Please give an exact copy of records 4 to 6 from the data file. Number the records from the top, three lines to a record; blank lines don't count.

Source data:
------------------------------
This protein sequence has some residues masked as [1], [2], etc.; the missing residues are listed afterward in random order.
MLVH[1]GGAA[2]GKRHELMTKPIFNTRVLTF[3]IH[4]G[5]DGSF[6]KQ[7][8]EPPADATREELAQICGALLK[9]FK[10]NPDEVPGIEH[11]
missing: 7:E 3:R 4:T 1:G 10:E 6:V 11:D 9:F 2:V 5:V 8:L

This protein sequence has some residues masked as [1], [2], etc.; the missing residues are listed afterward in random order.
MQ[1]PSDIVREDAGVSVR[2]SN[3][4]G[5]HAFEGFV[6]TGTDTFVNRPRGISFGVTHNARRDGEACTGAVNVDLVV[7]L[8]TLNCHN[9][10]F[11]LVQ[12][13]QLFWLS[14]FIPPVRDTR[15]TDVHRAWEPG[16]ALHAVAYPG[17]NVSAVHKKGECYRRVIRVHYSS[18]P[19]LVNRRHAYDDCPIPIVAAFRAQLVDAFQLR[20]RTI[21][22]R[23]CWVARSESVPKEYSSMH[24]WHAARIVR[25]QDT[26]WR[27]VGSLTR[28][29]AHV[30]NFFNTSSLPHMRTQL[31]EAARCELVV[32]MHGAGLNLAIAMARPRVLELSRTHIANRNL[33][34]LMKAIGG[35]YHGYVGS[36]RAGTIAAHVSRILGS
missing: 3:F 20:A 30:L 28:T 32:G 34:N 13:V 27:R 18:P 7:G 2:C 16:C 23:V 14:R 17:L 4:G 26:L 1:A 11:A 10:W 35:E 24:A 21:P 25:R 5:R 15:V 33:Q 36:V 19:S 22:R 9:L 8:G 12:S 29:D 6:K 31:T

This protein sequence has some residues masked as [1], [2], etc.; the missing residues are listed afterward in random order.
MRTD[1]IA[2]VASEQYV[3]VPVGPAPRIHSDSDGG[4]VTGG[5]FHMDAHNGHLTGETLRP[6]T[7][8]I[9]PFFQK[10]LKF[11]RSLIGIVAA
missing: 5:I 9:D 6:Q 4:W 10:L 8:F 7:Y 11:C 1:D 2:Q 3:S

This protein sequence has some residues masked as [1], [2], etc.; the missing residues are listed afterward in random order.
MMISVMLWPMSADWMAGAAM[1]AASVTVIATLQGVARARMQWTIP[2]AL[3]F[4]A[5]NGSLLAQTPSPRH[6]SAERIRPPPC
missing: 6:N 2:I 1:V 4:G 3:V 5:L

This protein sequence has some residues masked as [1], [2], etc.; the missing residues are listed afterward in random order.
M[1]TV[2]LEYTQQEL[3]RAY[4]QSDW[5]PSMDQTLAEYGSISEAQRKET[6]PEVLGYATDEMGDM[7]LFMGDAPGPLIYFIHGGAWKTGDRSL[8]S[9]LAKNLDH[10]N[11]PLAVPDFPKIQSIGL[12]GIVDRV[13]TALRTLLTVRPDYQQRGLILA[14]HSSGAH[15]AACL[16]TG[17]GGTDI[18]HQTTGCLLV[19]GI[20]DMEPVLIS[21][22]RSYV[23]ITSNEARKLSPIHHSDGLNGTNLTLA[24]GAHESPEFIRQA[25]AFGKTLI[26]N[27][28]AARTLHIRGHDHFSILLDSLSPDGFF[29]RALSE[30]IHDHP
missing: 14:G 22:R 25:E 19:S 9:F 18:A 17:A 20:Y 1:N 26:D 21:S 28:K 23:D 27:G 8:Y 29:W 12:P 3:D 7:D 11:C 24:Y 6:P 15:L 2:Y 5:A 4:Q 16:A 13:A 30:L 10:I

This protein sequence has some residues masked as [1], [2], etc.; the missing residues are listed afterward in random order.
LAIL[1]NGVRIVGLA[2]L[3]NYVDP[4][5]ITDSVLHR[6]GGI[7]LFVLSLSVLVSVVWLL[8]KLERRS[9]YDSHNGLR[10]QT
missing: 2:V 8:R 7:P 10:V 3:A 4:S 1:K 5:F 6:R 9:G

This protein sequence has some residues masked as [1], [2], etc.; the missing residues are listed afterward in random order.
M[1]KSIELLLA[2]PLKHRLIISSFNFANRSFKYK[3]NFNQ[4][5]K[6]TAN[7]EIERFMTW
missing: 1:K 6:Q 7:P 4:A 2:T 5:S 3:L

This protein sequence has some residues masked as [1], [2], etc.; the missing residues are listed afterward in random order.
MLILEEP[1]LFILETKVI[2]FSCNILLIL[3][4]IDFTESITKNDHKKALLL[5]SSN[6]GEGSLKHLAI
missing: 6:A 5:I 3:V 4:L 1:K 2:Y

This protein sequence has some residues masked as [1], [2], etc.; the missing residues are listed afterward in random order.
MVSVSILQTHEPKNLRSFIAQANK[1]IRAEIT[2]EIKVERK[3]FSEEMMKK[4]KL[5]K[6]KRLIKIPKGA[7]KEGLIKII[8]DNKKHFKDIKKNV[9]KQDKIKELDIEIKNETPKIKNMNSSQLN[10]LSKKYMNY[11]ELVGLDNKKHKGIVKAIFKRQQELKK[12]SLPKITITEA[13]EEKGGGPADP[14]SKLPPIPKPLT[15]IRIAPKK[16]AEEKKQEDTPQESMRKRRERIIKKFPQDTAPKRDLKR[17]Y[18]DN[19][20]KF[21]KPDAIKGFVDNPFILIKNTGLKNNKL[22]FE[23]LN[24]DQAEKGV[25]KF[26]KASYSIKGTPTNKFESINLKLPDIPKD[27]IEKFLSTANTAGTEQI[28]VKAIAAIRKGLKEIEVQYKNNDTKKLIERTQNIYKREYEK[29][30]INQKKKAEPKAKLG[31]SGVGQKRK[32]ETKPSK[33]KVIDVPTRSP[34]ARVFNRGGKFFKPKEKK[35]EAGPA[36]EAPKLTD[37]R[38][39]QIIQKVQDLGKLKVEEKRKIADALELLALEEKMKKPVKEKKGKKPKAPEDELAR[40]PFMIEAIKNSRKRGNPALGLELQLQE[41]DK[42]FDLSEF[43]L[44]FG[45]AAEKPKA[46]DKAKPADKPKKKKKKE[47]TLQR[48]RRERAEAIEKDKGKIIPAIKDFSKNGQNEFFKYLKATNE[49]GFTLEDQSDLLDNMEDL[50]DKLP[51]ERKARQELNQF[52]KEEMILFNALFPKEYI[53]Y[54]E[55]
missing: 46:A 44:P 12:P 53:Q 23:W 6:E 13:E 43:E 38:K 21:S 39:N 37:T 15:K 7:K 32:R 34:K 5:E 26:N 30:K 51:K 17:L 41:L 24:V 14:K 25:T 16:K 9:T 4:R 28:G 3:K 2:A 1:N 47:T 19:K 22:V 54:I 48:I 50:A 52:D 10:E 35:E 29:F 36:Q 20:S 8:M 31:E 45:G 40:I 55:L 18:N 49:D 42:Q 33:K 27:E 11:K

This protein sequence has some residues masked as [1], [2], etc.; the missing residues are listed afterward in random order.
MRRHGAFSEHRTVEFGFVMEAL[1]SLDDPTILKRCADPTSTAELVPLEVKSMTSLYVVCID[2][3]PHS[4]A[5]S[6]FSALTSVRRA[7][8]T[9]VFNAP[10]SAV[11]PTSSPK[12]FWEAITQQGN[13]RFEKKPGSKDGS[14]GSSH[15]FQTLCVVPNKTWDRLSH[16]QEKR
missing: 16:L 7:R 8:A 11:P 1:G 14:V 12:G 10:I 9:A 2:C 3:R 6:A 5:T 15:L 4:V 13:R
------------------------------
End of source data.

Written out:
This protein sequence has some residues masked as [1], [2], etc.; the missing residues are listed afterward in random order.
MMISVMLWPMSADWMAGAAM[1]AASVTVIATLQGVARARMQWTIP[2]AL[3]F[4]A[5]NGSLLAQTPSPRH[6]SAERIRPPPC
missing: 6:N 2:I 1:V 4:G 3:V 5:L

This protein sequence has some residues masked as [1], [2], etc.; the missing residues are listed afterward in random order.
M[1]TV[2]LEYTQQEL[3]RAY[4]QSDW[5]PSMDQTLAEYGSISEAQRKET[6]PEVLGYATDEMGDM[7]LFMGDAPGPLIYFIHGGAWKTGDRSL[8]S[9]LAKNLDH[10]N[11]PLAVPDFPKIQSIGL[12]GIVDRV[13]TALRTLLTVRPDYQQRGLILA[14]HSSGAH[15]AACL[16]TG[17]GGTDI[18]HQTTGCLLV[19]GI[20]DMEPVLIS[21][22]RSYV[23]ITSNEARKLSPIHHSDGLNGTNLTLA[24]GAHESPEFIRQA[25]AFGKTLI[26]N[27][28]AARTLHIRGHDHFSILLDSLSPDGFF[29]RALSE[30]IHDHP
missing: 14:G 22:R 25:E 19:S 9:F 18:A 17:A 20:Y 1:N 26:D 21:S 28:K 23:D 27:G 8:Y 29:W 12:P 3:D 7:D 11:C 24:Y 6:P 15:L 2:Y 5:A 4:Q 16:A 13:A 30:L 10:I

This protein sequence has some residues masked as [1], [2], etc.; the missing residues are listed afterward in random order.
LAIL[1]NGVRIVGLA[2]L[3]NYVDP[4][5]ITDSVLHR[6]GGI[7]LFVLSLSVLVSVVWLL[8]KLERRS[9]YDSHNGLR[10]QT
missing: 2:V 8:R 7:P 10:V 3:A 4:S 1:K 5:F 6:R 9:G